Having been awarded the tender to provide all scaffolding on-site by main contractor O’Hare & McGovern Ltd, the City Access Scaffolding team began work to identify the most efficient and effective way to deliver the required scaffolding. A major feature of the design from Allan Murray Architects is a multi-functional atrium – a striking and versatile space at the heart of the building.
However, this posed a significant challenge for the City Access Scaffolding team due to the sheer size of the atrium which the client required a traditional birdcage scaffold design to aid the construction of the roof that would require 13k cubic metres of scaffolding, with an equally vast weight. of over 56 tonnes. Using a birdcage scaffold of that size would result in significant disruption to the construction and impede the progress of the project.
Potential complications arising from the traditional birdcage design for atrium scaffolding:
- the weight of scaffold materials could result in damage to the atrium floor, incurring further cost and extending build time
- a requirement to prop the underside of the atrium floor from the level below due to sheer weight of required scaffold, again increasing the overall cost
- restricted access to the internal atrium area, meaning a large amount of the construction programme (atrium steel staircases, underfloor heating system, internal balustrades etc) would have to be delayed
- no materials distribution to internal levels by internal site crane (originally erected within atrium space until completion of roof)
- increased hazards and risks while the scaffold is erected due to increased build time and materials being used
- client costs significantly higher due to requirements for more scaffolding and associated labour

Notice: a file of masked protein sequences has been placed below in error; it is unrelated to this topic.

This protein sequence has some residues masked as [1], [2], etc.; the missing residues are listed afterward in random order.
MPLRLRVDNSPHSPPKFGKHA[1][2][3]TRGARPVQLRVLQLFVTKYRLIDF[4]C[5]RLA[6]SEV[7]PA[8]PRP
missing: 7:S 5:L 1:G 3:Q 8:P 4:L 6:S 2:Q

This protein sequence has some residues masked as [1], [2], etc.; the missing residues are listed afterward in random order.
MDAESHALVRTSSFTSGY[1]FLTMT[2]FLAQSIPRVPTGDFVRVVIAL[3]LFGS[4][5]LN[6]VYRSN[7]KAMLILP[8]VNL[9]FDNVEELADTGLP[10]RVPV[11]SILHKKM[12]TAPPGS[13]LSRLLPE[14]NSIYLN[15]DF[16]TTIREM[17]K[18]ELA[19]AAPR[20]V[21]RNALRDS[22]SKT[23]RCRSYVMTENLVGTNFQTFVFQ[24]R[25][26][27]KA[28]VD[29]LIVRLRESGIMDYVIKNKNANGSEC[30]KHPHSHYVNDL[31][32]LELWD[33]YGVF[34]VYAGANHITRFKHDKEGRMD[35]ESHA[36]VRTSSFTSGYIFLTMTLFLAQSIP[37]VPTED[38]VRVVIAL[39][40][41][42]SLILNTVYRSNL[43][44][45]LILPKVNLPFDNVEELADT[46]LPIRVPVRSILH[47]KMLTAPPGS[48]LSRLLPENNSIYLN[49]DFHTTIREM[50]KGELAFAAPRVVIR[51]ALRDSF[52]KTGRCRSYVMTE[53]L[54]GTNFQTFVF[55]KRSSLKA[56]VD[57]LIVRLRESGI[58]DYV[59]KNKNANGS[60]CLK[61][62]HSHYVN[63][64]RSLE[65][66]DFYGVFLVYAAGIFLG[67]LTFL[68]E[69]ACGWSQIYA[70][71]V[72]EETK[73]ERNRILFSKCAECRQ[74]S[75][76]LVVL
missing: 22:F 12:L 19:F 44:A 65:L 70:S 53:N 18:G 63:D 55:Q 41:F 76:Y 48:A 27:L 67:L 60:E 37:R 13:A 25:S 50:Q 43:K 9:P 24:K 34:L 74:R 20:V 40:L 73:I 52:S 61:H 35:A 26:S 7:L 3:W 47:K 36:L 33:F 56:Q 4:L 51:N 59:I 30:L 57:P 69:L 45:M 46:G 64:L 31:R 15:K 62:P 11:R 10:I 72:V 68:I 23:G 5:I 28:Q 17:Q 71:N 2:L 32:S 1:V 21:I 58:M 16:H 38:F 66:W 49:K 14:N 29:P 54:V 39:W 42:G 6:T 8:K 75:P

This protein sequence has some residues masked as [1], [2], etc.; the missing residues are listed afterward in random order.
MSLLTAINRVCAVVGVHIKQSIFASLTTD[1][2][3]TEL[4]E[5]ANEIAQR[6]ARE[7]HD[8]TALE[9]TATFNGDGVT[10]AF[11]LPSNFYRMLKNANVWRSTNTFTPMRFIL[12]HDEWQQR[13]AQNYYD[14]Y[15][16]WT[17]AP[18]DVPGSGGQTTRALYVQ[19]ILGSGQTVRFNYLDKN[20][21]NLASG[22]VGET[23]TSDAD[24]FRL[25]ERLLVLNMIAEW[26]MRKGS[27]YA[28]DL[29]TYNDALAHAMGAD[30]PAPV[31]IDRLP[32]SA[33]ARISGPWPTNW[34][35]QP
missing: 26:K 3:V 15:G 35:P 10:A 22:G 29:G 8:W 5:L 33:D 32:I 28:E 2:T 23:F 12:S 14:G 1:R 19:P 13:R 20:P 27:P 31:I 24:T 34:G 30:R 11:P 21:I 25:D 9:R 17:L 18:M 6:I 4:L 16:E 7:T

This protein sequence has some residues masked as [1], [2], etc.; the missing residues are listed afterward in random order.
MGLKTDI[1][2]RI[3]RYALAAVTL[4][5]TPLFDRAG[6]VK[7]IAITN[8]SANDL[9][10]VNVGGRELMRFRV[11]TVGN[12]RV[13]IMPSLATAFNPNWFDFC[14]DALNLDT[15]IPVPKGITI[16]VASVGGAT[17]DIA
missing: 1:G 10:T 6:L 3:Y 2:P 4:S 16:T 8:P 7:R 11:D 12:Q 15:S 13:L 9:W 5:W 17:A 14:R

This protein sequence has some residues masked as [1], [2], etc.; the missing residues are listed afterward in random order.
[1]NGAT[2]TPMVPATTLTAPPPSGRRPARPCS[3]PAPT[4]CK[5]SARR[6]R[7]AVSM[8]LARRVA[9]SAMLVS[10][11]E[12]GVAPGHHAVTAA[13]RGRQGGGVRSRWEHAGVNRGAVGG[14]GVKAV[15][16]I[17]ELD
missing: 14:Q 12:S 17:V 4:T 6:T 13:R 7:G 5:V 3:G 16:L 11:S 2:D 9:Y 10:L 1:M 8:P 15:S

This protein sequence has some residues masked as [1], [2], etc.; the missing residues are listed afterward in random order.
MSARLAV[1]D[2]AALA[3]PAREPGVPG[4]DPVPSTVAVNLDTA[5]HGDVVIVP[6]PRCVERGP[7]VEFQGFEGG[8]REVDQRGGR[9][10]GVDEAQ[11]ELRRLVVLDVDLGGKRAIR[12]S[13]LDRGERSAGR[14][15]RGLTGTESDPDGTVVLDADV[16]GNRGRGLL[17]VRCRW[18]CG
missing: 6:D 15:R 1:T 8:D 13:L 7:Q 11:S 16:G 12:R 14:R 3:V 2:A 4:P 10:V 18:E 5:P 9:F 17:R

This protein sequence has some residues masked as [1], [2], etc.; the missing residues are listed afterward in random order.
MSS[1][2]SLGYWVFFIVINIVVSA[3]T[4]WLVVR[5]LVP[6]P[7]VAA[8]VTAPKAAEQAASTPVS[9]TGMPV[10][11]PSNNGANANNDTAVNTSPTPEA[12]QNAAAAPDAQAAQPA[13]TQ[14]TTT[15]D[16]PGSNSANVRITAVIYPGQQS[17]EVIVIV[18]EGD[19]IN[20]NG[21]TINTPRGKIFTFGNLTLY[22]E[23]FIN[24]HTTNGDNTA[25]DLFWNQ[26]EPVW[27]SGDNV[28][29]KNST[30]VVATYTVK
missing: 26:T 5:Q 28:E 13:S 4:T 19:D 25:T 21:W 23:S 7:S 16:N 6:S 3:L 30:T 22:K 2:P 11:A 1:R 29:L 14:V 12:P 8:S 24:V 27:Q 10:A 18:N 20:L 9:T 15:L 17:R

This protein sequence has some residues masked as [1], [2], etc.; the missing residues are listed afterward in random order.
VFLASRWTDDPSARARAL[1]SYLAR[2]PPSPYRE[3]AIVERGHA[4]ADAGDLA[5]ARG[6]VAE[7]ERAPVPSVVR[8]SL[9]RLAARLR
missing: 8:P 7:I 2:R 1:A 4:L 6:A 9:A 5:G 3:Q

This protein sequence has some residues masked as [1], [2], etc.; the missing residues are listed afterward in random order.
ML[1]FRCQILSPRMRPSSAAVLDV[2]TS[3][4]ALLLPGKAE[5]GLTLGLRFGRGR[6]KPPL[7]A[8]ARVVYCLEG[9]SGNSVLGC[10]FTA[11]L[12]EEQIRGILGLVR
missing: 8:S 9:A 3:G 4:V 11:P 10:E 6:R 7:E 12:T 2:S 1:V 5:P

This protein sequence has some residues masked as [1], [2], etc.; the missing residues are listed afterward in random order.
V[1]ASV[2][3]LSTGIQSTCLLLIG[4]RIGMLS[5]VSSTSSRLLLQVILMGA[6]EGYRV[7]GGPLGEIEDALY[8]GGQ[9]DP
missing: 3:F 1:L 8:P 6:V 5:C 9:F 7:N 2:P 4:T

It was clear that a different, more innovative approach was required, so Mark Skinner and Jonathan Allan considered what alternatives were possible. They had a concept in mind and after discussing materials available from one of their scaffold suppliers the team explored whether a movable access scaffold could be developed. Using an external design supplier’s CAD components previously used for a mobile roofing system, City Access Scaffolding came up with a design for a rolling scaffold, the first of its kind in Scotland.
This is a significant improvement over the traditional birdcage scaffold, and this innovation in the scaffolding materials used on site has many benefits:
- vastly reduced build/dismantle time of scaffold – it’s estimated 1500 man hours were saved on this alone
- risks & hazards associated with build vastly reduced
- weight transferred to the roof slab instead of atrium floor, with minimal imposed loads
- ease of use and operation – can be moved easily to required work locations of roof area by only one man
- positive implications for the project schedule – use of the rolling scaffold allowed the construction programme for all internal atrium works to be brought forward and achieved earlier in the programme
- internal crane able to distribute materials to internal levels of atrium
- huge reduction in the amount of scaffolding required – only 9 tonnes versus 56 tonnes required by the traditional design
- cost saved to client in reduced labour & hire was over £60,000
|Project Savings||In excess £60,000|
|Man Hours Saved||1500|
The weight of scaffold materials could result in damage to the atrium floor, the Rolling Scaffolding avoids weight any issues which could have incurred further cost and extended length of project build.
There was restricted access to the internal atrium area, thus meaning a large amount of construction programme (Atrium steel staircases, underfloor heating system, internal balustrades etc.) would have been delayed until scaffold is dismantled. The rolling scaffolding provided access to these areas.
OUR CLIENTS SAY...
I have been lucky enough to get a preview of the building and now have a real feel for what lies in store in 2016.